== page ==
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HOME  > Past issues  > 2014 December 10 - 16  > Abenomics infrastructure export would damage lives of local people
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2014 December 10 - 16 [ECONOMY]

Abenomics infrastructure export would damage lives of local people

December 11, 2014
The Abenomics economic policy is looking to increase infrastructure exports by 300% to total 30 trillion yen in 2020 as part of the government growth strategy, benefitting only a small number of large Japanese multinationals while most likely damaging the daily lives of people in Japan and abroad.

A government-sponsored corporation was recently established. Its name is the Japan Overseas Infrastructure Investment Corporation for Transport & Urban Development (JOIN). It will help facilitate Japanese business entities to conduct infrastructure development in newly industrializing countries.

The Land, Infrastructure, and Transport Ministry cited “demand risk” as the reason for the funding of 58.5 billion yen in taxpayer money to support the endeavor, explaining that private companies alone would face difficulty launching infrastructure projects outside Japan. This is tantamount to imposing potential risk on ordinary Japanese people and guaranteeing large private companies a profit.

The Japanese Communist Party opposed the establishment of the government-funded corporation, criticizing it as having no regard for local people and local environmental concerns as well as accelerating the hollowing out of domestic industries.

The government is promoting infrastructure exports under the auspices of Official Development Assistance (ODA) as well. Myanmar is one example. Japan provided ODA loans to a Japanese business establishment sponsored by Mitsubishi Corporation, Sumitomo Corporation, and Marubeni Corporation to develop industrial parks, business districts, and residential areas in a 2,400-hectare plot of land in Myanmar’s special economic zone Tirawa. This area will be for use mainly by Japanese companies, according to the Japan International Cooperation Agency (JICA).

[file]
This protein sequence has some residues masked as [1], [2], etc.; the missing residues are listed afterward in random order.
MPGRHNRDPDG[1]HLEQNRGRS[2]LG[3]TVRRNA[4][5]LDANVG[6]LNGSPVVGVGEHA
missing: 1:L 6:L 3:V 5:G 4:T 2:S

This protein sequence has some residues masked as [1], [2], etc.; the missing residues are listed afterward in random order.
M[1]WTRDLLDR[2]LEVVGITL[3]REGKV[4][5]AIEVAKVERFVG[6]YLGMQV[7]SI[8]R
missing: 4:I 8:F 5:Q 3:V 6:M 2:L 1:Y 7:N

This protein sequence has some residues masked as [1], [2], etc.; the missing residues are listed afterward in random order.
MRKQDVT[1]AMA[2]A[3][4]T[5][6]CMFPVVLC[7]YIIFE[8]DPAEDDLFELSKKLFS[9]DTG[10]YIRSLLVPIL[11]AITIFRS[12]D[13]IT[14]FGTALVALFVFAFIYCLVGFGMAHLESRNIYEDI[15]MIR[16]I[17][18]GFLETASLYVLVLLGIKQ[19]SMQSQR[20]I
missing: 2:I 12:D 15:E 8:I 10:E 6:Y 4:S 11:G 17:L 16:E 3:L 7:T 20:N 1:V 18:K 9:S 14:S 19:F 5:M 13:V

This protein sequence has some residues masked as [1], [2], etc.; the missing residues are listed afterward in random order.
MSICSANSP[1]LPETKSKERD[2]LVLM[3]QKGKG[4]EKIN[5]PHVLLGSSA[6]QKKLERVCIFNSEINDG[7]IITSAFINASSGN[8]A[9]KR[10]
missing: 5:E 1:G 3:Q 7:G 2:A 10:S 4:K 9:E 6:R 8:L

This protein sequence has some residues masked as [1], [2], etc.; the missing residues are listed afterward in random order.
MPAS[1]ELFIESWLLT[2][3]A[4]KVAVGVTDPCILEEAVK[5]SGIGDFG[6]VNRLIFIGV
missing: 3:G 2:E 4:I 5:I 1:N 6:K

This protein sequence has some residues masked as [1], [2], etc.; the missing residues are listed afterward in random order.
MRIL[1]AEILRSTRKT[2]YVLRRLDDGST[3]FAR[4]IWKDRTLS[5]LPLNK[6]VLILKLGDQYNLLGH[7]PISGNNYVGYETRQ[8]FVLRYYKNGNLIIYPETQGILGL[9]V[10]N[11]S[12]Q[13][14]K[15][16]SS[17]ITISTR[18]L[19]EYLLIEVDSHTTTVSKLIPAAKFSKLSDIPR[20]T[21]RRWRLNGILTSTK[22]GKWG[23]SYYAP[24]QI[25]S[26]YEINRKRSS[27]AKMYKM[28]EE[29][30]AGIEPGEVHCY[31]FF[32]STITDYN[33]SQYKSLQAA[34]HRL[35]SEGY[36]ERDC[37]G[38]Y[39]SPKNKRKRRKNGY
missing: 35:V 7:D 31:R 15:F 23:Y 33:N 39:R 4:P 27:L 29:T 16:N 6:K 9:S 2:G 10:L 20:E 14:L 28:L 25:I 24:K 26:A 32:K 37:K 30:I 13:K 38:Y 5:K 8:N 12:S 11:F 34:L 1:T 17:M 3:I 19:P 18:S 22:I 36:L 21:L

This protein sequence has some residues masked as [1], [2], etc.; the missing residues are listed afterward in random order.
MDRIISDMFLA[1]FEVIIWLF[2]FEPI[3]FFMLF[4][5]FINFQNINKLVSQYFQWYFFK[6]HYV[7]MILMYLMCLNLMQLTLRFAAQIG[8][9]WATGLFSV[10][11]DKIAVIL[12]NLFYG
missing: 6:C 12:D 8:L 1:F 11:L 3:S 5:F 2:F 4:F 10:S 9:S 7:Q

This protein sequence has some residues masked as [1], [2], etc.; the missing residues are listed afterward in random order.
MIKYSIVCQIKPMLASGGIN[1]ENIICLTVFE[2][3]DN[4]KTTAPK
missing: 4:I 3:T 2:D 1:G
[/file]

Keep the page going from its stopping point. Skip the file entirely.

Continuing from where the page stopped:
Some local people, however, will be under threat of eviction. Already 300 people from 68 families have been forced to move out. Mekong Watch, an environmental NGO, points out that many local residents are complaining about the loss of their farmland and their means of earning a living.

The Abe government also intends to sell Japan’s nuclear energy generation technology abroad. To India, for example, Prime Minister Abe himself visited and made a sales pitch for Japanese-made nuclear reactors together with Japan’s major plant manufacturers including Toshiba, Hitachi, and Mitsubishi Heavy Industries.

Anti-nuclear energy movements are, however, increasing in India. In Turkey as well, where the Abe government is proceeding with the plan to export Japanese-made nuclear reactors, a majority of the Turkish people oppose the building of nuclear power plants in their country.

Past related article:
> People in Turkey also do not want nuclear power [April 16, 2014]
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